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The Curiosity Rover

The Curiosity, a Mars Rover, landed with the help of a robotic space probe by the Mars Science Laboratory (MSL). The Curiosity Rover launched in November of 2011 by NASA.
The rover landed in Aeolis Palus in the Gale Crater in August of 2012, it took the rover eight months to reach Mars from Earth.
The Curiosity Rover is a car-sized rover (a six-wheeled robot named by a sixth-grader) equipped with an array of instruments suited for scientific investigations on another planet.
What Will Curiosity Do?
The scientific investigations that were to be carried out by Curiosity included the study of the climate and geology of Mars; whether the site in the immediate vicinity in the Gale Crater offered environmental conditions favorable to the growth of microbes.
Additional investigations include the role of water, if any, was present and whether the planet could be habitable by humans in the future.

Cite: https://astronomyisawesome.com/solar-sys...ity-rover/

Curiosity is just the name of the rover; the overall mission is referred to as the Mars Science Laboratory or MSL
Of the previous 39 missions to Mars, including orbiters and landers, only 15 have been successful
All six successful landers have been NASA missions, though a Soviet lander did broadcast for 14 minutes before contact was lost
The Mars Science Laboratory mission cost $2.5 billion which is about $1 billion over budget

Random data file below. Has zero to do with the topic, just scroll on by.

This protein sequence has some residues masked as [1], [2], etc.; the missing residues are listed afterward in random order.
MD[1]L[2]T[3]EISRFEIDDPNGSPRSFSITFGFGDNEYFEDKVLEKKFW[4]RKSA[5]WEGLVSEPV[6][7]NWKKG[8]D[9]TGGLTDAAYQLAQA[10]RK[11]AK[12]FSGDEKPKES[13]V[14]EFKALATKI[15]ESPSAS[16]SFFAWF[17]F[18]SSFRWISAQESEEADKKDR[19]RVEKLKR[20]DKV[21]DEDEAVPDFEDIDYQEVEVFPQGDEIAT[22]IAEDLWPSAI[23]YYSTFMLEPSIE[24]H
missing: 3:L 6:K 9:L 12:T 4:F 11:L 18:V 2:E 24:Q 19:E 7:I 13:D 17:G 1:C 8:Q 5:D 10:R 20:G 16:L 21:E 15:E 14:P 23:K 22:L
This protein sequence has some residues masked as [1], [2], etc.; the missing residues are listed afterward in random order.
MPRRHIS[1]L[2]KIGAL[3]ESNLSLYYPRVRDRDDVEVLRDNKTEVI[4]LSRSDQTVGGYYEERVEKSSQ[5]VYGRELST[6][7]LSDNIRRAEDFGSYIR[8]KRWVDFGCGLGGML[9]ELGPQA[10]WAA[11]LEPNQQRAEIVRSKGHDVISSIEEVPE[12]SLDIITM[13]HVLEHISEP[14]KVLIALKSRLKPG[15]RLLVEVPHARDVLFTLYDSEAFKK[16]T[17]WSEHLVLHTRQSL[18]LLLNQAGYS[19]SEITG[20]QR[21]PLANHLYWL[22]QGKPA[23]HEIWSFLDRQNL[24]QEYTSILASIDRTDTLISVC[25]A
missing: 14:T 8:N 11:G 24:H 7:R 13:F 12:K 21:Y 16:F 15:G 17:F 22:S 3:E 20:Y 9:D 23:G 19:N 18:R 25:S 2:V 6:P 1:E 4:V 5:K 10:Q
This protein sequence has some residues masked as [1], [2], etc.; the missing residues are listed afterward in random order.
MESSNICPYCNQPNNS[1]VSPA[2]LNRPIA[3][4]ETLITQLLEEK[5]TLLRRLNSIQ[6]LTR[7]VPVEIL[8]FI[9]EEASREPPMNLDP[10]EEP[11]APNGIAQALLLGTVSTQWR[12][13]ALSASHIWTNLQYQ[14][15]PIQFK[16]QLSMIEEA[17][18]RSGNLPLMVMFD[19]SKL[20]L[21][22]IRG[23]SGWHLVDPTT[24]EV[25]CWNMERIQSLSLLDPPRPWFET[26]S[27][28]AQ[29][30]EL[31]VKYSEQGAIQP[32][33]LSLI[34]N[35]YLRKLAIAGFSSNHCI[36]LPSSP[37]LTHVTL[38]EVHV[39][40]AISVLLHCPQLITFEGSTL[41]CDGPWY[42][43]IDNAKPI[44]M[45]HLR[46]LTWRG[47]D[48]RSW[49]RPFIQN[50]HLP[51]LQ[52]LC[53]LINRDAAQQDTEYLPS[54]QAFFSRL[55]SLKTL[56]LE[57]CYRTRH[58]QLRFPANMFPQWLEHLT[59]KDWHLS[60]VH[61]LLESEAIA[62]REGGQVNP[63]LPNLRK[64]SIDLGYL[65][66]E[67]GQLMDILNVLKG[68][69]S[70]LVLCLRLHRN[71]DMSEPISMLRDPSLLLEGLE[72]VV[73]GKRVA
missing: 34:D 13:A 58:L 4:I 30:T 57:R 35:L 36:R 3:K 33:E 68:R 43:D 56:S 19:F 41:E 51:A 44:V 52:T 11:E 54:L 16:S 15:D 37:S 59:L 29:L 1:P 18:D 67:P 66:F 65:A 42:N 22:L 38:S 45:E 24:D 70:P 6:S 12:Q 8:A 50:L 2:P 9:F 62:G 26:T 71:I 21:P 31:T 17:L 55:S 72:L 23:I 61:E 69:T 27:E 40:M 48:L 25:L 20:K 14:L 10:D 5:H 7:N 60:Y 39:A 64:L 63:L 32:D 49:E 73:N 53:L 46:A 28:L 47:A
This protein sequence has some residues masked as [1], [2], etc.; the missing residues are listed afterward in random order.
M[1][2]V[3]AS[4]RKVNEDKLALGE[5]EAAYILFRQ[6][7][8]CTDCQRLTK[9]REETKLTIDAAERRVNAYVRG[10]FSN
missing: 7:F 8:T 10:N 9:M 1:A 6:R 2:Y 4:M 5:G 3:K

The Rover
The Curiosity rover weighs 900 kilograms
When on Mars it will be able to move at 30 meters per hour depending on the terrain
Curiosity has 17 cameras and 10 other scientific instruments
These include a mobile organic chemistry lab and a laser that can vaporise rocks
The rover is powered by a radioisotope thermoelectric generator and lithium-ion batteries

Cite: https://space-facts.com/mars-curiosity-facts/

Why do we give names like "Perth" and "Aberdeen" to Curiosity's rock targets? How does the largest city in Western Australia end up right next to a Washington State timber town? As a Long-Term Planner for the Curiosity science team, one of my responsibilities is to keep track of the names that the team uses, and to make sure that they fit within the theme for this portion of the rover's traverse. Curiosity is currently in a region of the team's geologic map called the Torridon Quadrangle, named after a village in the Northwest Highlands of Scotland, which is near an important geological formation called the Torridonian Supergroup. Therefore, all of the names assigned to targets in this region of Curiosity's traverse come from landforms, geologic formations, and towns in that part of Scotland. So the namesakes of today's "Perth" and "Aberdeen" rock targets on Mars are the same as those of all the other Perths and Aberdeens out there: Perth, Scotland, and Aberdeen, Scotland.

Cite and really good pics: https://mars.nasa.gov/msl/mission/mars-r...n-updates/
CatONineTails  likes this!
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Names are given to Curiositys targets by the scientist exploring them. There doesn't have to be any rhyme or reason in the naming.
Some are obvious (Home Plate or The Culdesac)
Others not so much so (Henri StClair)
"I will not go quietly into the night"
CatONineTails  likes this!
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